For Whitmarsh, the sense of a healthy self on which this denunciation is based is neither secular nor entirely biomedical. Rather, it is fundamentally Protestant. Unpacking the Protestant roots of secular and liberal positions on healing—and faith healing in particular—reveals secular thinking to be closer to religion than we might think.

Struggle of the self

Omnia El Shakry, an associate professor of history at UC Davis, presented a section from her forthcoming book, The Arabic Freud: Psychoanalysis and Islam in Modern Egypt. El Shakry explored the ways in which Egyptian thinkers have translated key European psychoanalytic texts and blended them with classical Islamic concepts. Elaborating on the resonances between these different traditions, these thinkers would produce and develop a theory of the self at once in concert with and heterogeneous to European analytic thought. “What does it mean,” El Shakry asked, “to think of psychoanalysis and Islam together—not as a problem, but as a creative endeavor of ethical engagement?”

Focusing on the Egyptian Sufi thinker Abu al-Wafa al-Ghunaymi al-Taftazani, El Shakry illustrated the ways in which both Sufism and psychology regard self-knowledge as the cornerstone of practice. For Sufism, however, this knowledge is not individualistic. Rather, it is a path that leads directly to God. One achieves it, El Shakry explained, with the help of a Sufi master (or sheikh) who, much like the psychoanalyst, helps the Sufi novice to explore their unconscious and empty their self of its base instincts.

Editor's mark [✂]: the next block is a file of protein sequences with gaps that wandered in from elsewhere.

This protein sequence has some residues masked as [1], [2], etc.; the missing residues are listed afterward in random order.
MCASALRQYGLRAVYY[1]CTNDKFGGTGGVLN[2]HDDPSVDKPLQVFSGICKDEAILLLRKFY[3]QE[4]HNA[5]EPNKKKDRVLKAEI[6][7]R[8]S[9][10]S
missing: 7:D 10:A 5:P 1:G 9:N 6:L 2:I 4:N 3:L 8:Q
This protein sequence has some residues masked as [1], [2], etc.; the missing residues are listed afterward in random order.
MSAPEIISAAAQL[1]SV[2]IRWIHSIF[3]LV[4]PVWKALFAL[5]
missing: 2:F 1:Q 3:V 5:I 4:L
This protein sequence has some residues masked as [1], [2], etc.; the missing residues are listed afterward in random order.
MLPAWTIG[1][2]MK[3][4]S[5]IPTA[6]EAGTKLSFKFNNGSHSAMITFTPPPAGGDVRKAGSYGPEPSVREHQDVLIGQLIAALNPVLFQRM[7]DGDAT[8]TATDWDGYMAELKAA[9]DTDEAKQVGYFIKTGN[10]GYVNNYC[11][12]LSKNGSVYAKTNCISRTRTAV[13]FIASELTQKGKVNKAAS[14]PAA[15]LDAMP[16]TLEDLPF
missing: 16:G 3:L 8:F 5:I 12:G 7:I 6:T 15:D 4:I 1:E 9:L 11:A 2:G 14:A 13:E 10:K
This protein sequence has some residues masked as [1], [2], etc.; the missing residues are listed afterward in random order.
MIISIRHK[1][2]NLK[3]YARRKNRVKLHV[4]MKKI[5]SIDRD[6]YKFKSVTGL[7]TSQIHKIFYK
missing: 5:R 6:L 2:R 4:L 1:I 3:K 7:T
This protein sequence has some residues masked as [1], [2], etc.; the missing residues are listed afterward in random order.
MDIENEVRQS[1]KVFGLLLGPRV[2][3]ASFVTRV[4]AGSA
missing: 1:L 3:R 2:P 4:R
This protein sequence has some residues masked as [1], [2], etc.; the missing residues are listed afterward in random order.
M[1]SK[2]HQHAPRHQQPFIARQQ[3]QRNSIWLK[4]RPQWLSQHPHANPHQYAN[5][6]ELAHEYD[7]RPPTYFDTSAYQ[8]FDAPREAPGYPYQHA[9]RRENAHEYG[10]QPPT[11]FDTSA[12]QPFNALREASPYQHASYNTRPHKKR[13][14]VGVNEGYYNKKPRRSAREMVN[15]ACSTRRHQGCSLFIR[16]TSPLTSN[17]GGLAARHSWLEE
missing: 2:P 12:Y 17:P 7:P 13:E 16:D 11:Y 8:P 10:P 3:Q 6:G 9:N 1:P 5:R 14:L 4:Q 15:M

This process—sometimes called the struggle of the self (jihad al-nfs)—is akin to Freud’s notion of “sublimation.” In this case, however, the self is not (as it is sometimes understood in the European analytic tradition) an object of research or intervention, but rather an ethical means of attaining moral perfection and knowledge of God. According to El Shakry, this elaboration of Sufi selfhood shows that the notion of the self can contain both autonomous and heteronomous features, and can be discovered through ostensibly opposed discursive traditions.

Strange situation